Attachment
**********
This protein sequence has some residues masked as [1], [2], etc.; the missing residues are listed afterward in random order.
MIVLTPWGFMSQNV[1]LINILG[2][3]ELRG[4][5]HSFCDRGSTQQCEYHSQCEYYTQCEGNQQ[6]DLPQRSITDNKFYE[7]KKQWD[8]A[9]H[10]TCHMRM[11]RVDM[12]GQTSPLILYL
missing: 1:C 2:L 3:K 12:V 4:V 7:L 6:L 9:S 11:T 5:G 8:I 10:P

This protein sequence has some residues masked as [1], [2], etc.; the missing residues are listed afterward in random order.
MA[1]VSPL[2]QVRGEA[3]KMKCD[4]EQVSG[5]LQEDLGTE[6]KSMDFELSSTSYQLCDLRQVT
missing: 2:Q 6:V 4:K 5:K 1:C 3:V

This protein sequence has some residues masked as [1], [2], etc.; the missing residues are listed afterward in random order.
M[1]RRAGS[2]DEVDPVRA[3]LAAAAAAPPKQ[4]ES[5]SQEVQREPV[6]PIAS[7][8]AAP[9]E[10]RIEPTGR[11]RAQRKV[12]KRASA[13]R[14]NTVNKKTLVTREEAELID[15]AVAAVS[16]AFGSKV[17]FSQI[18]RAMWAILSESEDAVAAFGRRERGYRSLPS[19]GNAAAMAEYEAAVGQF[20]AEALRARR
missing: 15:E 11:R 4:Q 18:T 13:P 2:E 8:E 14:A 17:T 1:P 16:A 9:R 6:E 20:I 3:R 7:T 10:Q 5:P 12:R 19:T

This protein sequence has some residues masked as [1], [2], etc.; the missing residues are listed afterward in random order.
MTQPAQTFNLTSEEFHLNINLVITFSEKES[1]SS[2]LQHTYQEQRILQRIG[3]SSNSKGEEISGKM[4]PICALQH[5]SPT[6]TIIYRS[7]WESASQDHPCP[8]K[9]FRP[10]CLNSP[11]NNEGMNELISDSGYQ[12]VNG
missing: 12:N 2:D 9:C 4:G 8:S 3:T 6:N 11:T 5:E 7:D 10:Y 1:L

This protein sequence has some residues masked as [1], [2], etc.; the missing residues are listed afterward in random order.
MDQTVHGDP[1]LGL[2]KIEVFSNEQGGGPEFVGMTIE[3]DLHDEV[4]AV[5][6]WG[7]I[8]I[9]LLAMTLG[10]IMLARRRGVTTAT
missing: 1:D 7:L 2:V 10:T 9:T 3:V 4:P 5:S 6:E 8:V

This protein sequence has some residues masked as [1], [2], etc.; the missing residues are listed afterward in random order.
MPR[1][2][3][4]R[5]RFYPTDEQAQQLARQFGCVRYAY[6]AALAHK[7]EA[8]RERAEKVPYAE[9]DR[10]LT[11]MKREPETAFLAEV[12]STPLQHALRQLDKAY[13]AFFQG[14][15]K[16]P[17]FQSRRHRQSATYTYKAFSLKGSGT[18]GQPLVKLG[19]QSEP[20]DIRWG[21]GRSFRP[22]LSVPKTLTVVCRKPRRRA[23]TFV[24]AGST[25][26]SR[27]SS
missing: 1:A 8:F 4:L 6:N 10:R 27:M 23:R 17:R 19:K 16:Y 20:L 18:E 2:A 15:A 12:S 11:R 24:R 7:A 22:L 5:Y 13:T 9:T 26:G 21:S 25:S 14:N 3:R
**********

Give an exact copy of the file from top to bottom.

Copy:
This protein sequence has some residues masked as [1], [2], etc.; the missing residues are listed afterward in random order.
MIVLTPWGFMSQNV[1]LINILG[2][3]ELRG[4][5]HSFCDRGSTQQCEYHSQCEYYTQCEGNQQ[6]DLPQRSITDNKFYE[7]KKQWD[8]A[9]H[10]TCHMRM[11]RVDM[12]GQTSPLILYL
missing: 1:C 2:L 3:K 12:V 4:V 7:L 6:L 9:S 11:T 5:G 8:I 10:P

This protein sequence has some residues masked as [1], [2], etc.; the missing residues are listed afterward in random order.
MA[1]VSPL[2]QVRGEA[3]KMKCD[4]EQVSG[5]LQEDLGTE[6]KSMDFELSSTSYQLCDLRQVT
missing: 2:Q 6:V 4:K 5:K 1:C 3:V

This protein sequence has some residues masked as [1], [2], etc.; the missing residues are listed afterward in random order.
M[1]RRAGS[2]DEVDPVRA[3]LAAAAAAPPKQ[4]ES[5]SQEVQREPV[6]PIAS[7][8]AAP[9]E[10]RIEPTGR[11]RAQRKV[12]KRASA[13]R[14]NTVNKKTLVTREEAELID[15]AVAAVS[16]AFGSKV[17]FSQI[18]RAMWAILSESEDAVAAFGRRERGYRSLPS[19]GNAAAMAEYEAAVGQF[20]AEALRARR
missing: 15:E 11:R 4:Q 18:T 13:P 2:E 8:E 14:A 17:T 1:P 16:A 9:R 6:E 20:I 3:R 7:T 10:Q 5:P 12:R 19:T

This protein sequence has some residues masked as [1], [2], etc.; the missing residues are listed afterward in random order.
MTQPAQTFNLTSEEFHLNINLVITFSEKES[1]SS[2]LQHTYQEQRILQRIG[3]SSNSKGEEISGKM[4]PICALQH[5]SPT[6]TIIYRS[7]WESASQDHPCP[8]K[9]FRP[10]CLNSP[11]NNEGMNELISDSGYQ[12]VNG
missing: 12:N 2:D 9:C 4:G 8:S 3:T 6:N 11:T 5:E 7:D 10:Y 1:L

This protein sequence has some residues masked as [1], [2], etc.; the missing residues are listed afterward in random order.
MDQTVHGDP[1]LGL[2]KIEVFSNEQGGGPEFVGMTIE[3]DLHDEV[4]AV[5][6]WG[7]I[8]I[9]LLAMTLG[10]IMLARRRGVTTAT
missing: 1:D 7:L 2:V 10:T 9:T 3:V 4:P 5:S 6:E 8:V

This protein sequence has some residues masked as [1], [2], etc.; the missing residues are listed afterward in random order.
MPR[1][2][3][4]R[5]RFYPTDEQAQQLARQFGCVRYAY[6]AALAHK[7]EA[8]RERAEKVPYAE[9]DR[10]LT[11]MKREPETAFLAEV[12]STPLQHALRQLDKAY[13]AFFQG[14][15]K[16]P[17]FQSRRHRQSATYTYKAFSLKGSGT[18]GQPLVKLG[19]QSEP[20]DIRWG[21]GRSFRP[22]LSVPKTLTVVCRKPRRRA[23]TFV[24]AGST[25][26]SR[27]SS
missing: 1:A 8:F 4:L 6:N 10:R 27:M 23:R 17:R 19:K 16:Y 20:L 18:E 2:A 15:A 12:S 11:R 24:R 7:A 22:L 5:Y 13:T 9:T 26:G 21:S 25:S 14:N 3:R